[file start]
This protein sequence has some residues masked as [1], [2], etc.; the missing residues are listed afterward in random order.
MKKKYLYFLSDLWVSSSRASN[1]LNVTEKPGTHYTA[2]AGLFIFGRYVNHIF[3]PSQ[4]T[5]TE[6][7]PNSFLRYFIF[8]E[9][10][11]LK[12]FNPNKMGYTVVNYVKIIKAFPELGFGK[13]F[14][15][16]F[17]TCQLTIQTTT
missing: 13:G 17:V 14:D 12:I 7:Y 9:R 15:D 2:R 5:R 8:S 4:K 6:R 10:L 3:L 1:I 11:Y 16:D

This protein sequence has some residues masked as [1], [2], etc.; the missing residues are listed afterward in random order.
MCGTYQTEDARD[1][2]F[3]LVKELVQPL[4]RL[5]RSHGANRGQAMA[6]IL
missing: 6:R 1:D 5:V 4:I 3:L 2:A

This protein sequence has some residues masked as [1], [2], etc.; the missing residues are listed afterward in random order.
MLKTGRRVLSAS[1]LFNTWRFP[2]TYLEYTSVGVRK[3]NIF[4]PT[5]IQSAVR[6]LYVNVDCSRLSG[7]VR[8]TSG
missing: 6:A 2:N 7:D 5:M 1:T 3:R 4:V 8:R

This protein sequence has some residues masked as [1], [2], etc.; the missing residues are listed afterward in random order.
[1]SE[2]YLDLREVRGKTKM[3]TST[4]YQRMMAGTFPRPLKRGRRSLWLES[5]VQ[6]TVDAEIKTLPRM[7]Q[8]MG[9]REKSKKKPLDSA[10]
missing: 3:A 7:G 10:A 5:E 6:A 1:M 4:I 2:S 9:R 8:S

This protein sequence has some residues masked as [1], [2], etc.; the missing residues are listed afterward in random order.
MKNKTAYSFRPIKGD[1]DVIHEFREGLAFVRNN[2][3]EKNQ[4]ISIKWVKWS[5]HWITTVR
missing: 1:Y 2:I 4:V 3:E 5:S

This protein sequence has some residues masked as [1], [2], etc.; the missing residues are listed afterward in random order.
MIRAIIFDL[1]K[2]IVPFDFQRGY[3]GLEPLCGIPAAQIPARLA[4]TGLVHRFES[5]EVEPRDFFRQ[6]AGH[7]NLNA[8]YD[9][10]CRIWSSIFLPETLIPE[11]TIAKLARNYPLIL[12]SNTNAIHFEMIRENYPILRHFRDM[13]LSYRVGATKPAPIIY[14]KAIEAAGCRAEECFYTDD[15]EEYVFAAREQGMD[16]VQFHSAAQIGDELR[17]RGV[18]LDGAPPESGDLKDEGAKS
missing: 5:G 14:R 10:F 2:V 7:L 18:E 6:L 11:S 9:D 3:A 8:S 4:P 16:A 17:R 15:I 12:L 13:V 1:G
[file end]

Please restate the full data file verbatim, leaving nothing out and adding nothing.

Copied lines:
This protein sequence has some residues masked as [1], [2], etc.; the missing residues are listed afterward in random order.
MKKKYLYFLSDLWVSSSRASN[1]LNVTEKPGTHYTA[2]AGLFIFGRYVNHIF[3]PSQ[4]T[5]TE[6][7]PNSFLRYFIF[8]E[9][10][11]LK[12]FNPNKMGYTVVNYVKIIKAFPELGFGK[13]F[14][15][16]F[17]TCQLTIQTTT
missing: 13:G 17:V 14:D 12:I 7:Y 9:R 15:D 2:R 5:R 8:S 4:K 6:R 10:L 3:L 1:I 11:Y 16:D

This protein sequence has some residues masked as [1], [2], etc.; the missing residues are listed afterward in random order.
MCGTYQTEDARD[1][2]F[3]LVKELVQPL[4]RL[5]RSHGANRGQAMA[6]IL
missing: 6:R 1:D 5:V 4:I 3:L 2:A

This protein sequence has some residues masked as [1], [2], etc.; the missing residues are listed afterward in random order.
MLKTGRRVLSAS[1]LFNTWRFP[2]TYLEYTSVGVRK[3]NIF[4]PT[5]IQSAVR[6]LYVNVDCSRLSG[7]VR[8]TSG
missing: 6:A 2:N 7:D 5:M 1:T 3:R 4:V 8:R

This protein sequence has some residues masked as [1], [2], etc.; the missing residues are listed afterward in random order.
[1]SE[2]YLDLREVRGKTKM[3]TST[4]YQRMMAGTFPRPLKRGRRSLWLES[5]VQ[6]TVDAEIKTLPRM[7]Q[8]MG[9]REKSKKKPLDSA[10]
missing: 3:A 7:G 10:A 5:E 6:A 1:M 4:I 2:S 9:R 8:S

This protein sequence has some residues masked as [1], [2], etc.; the missing residues are listed afterward in random order.
MKNKTAYSFRPIKGD[1]DVIHEFREGLAFVRNN[2][3]EKNQ[4]ISIKWVKWS[5]HWITTVR
missing: 1:Y 2:I 4:V 3:E 5:S

This protein sequence has some residues masked as [1], [2], etc.; the missing residues are listed afterward in random order.
MIRAIIFDL[1]K[2]IVPFDFQRGY[3]GLEPLCGIPAAQIPARLA[4]TGLVHRFES[5]EVEPRDFFRQ[6]AGH[7]NLNA[8]YD[9][10]CRIWSSIFLPETLIPE[11]TIAKLARNYPLIL[12]SNTNAIHFEMIRENYPILRHFRDM[13]LSYRVGATKPAPIIY[14]KAIEAAGCRAEECFYTDD[15]EEYVFAAREQGMD[16]VQFHSAAQIGDELR[17]RGV[18]LDGAPPESGDLKDEGAKS
missing: 5:G 14:R 10:F 2:V 7:L 18:E 6:L 11:S 9:D 3:A 8:S 4:P 16:A 17:R 15:I 12:L 13:V 1:G